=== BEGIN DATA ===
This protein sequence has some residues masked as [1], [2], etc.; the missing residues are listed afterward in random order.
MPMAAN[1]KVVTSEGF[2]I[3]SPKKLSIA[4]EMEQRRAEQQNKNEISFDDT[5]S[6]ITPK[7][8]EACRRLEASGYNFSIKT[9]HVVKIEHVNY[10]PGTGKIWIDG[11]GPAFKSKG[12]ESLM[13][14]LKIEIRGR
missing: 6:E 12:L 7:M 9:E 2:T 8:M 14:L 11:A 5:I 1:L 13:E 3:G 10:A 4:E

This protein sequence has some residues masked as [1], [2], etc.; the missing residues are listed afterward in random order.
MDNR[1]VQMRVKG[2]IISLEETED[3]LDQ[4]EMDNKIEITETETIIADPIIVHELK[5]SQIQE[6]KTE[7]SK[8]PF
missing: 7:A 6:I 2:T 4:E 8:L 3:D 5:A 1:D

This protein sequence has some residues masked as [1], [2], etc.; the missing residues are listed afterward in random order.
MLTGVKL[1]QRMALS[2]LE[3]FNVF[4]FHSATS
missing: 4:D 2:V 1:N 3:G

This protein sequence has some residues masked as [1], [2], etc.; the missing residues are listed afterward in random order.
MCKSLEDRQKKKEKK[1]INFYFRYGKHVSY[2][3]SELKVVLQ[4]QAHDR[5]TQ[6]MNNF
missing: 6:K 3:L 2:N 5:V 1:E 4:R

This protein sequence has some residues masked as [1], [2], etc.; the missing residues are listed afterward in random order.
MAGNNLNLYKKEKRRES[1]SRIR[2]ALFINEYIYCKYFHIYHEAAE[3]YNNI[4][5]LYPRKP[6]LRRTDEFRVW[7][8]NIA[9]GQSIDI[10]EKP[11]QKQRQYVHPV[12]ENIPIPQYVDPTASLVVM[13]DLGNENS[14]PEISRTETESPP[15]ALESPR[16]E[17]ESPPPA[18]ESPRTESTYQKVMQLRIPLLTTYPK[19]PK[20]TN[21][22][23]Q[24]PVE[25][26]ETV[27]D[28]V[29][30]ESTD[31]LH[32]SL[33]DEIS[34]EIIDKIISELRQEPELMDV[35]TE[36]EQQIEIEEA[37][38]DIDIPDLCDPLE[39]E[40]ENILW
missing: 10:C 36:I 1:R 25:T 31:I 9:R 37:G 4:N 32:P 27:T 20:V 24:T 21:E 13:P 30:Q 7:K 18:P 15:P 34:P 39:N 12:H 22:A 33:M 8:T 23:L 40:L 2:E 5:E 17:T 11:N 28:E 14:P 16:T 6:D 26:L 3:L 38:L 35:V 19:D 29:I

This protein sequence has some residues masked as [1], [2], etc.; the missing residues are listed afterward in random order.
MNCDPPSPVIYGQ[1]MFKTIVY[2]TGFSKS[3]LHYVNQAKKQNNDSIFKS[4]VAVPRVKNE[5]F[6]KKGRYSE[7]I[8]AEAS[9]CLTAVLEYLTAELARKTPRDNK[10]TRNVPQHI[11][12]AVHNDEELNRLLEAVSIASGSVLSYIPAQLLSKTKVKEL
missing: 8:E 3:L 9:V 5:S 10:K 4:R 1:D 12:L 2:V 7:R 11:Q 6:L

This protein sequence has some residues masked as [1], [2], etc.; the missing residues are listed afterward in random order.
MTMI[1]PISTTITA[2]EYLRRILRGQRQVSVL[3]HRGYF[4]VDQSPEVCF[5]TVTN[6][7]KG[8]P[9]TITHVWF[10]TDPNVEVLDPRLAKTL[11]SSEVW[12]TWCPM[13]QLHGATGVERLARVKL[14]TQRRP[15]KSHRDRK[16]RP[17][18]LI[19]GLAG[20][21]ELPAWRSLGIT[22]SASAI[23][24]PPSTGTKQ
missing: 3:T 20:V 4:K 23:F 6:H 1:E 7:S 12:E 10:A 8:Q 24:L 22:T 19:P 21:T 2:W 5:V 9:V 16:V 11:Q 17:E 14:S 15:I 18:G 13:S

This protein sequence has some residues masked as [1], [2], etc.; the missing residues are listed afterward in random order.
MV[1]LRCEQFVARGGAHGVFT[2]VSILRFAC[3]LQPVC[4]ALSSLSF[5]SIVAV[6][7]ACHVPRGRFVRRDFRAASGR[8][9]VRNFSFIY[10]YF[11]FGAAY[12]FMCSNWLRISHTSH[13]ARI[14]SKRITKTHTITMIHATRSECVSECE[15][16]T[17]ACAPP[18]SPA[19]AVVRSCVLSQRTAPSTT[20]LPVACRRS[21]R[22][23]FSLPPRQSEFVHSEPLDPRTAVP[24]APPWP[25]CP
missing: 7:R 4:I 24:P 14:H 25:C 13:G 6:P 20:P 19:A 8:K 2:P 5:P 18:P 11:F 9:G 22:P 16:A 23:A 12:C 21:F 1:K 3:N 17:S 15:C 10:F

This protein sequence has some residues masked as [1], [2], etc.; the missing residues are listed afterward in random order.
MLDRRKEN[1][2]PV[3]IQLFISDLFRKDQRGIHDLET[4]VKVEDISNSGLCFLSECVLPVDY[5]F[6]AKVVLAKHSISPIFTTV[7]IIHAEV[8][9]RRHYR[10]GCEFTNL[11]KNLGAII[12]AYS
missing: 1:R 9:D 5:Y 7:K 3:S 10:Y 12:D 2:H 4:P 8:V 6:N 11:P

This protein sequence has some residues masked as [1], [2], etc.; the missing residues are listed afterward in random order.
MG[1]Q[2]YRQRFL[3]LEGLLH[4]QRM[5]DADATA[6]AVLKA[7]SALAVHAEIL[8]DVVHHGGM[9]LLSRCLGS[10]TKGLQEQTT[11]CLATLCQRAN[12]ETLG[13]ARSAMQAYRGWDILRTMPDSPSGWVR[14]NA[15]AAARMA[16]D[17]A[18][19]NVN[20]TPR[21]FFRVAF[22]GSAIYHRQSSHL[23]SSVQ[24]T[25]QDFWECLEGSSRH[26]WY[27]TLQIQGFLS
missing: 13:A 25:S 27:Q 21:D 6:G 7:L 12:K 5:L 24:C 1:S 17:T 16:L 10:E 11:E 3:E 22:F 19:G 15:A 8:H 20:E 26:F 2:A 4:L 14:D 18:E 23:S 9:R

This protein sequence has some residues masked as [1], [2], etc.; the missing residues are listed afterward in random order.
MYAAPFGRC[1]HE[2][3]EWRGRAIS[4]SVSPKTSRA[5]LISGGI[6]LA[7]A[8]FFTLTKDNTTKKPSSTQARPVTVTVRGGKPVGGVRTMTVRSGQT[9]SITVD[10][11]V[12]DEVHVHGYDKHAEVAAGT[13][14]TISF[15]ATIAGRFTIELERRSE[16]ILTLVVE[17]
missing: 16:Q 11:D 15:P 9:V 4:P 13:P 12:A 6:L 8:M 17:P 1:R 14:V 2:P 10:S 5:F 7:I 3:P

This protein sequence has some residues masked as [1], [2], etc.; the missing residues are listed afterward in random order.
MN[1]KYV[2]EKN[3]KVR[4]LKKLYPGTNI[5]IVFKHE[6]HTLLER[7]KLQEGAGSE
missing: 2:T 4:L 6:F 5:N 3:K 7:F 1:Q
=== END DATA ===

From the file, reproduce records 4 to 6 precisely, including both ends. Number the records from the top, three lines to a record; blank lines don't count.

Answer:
This protein sequence has some residues masked as [1], [2], etc.; the missing residues are listed afterward in random order.
MCKSLEDRQKKKEKK[1]INFYFRYGKHVSY[2][3]SELKVVLQ[4]QAHDR[5]TQ[6]MNNF
missing: 6:K 3:L 2:N 5:V 1:E 4:R

This protein sequence has some residues masked as [1], [2], etc.; the missing residues are listed afterward in random order.
MAGNNLNLYKKEKRRES[1]SRIR[2]ALFINEYIYCKYFHIYHEAAE[3]YNNI[4][5]LYPRKP[6]LRRTDEFRVW[7][8]NIA[9]GQSIDI[10]EKP[11]QKQRQYVHPV[12]ENIPIPQYVDPTASLVVM[13]DLGNENS[14]PEISRTETESPP[15]ALESPR[16]E[17]ESPPPA[18]ESPRTESTYQKVMQLRIPLLTTYPK[19]PK[20]TN[21][22][23]Q[24]PVE[25][26]ETV[27]D[28]V[29][30]ESTD[31]LH[32]SL[33]DEIS[34]EIIDKIISELRQEPELMDV[35]TE[36]EQQIEIEEA[37][38]DIDIPDLCDPLE[39]E[40]ENILW
missing: 10:C 36:I 1:R 25:T 31:I 9:R 37:G 4:N 32:P 27:T 20:V 24:T 21:E 13:P 30:Q 7:K 18:P 15:P 34:P 39:N 12:H 22:A 33:M 8:T 23:L 40:L 2:E 5:E 17:T 11:N 28:E 14:P 16:T 6:D 26:L 3:L 38:L 35:V 19:D 29:I

This protein sequence has some residues masked as [1], [2], etc.; the missing residues are listed afterward in random order.
MNCDPPSPVIYGQ[1]MFKTIVY[2]TGFSKS[3]LHYVNQAKKQNNDSIFKS[4]VAVPRVKNE[5]F[6]KKGRYSE[7]I[8]AEAS[9]CLTAVLEYLTAELARKTPRDNK[10]TRNVPQHI[11][12]AVHNDEELNRLLEAVSIASGSVLSYIPAQLLSKTKVKEL
missing: 8:E 3:L 9:V 5:S 10:K 4:R 1:D 12:L 2:V 7:R 11:Q 6:L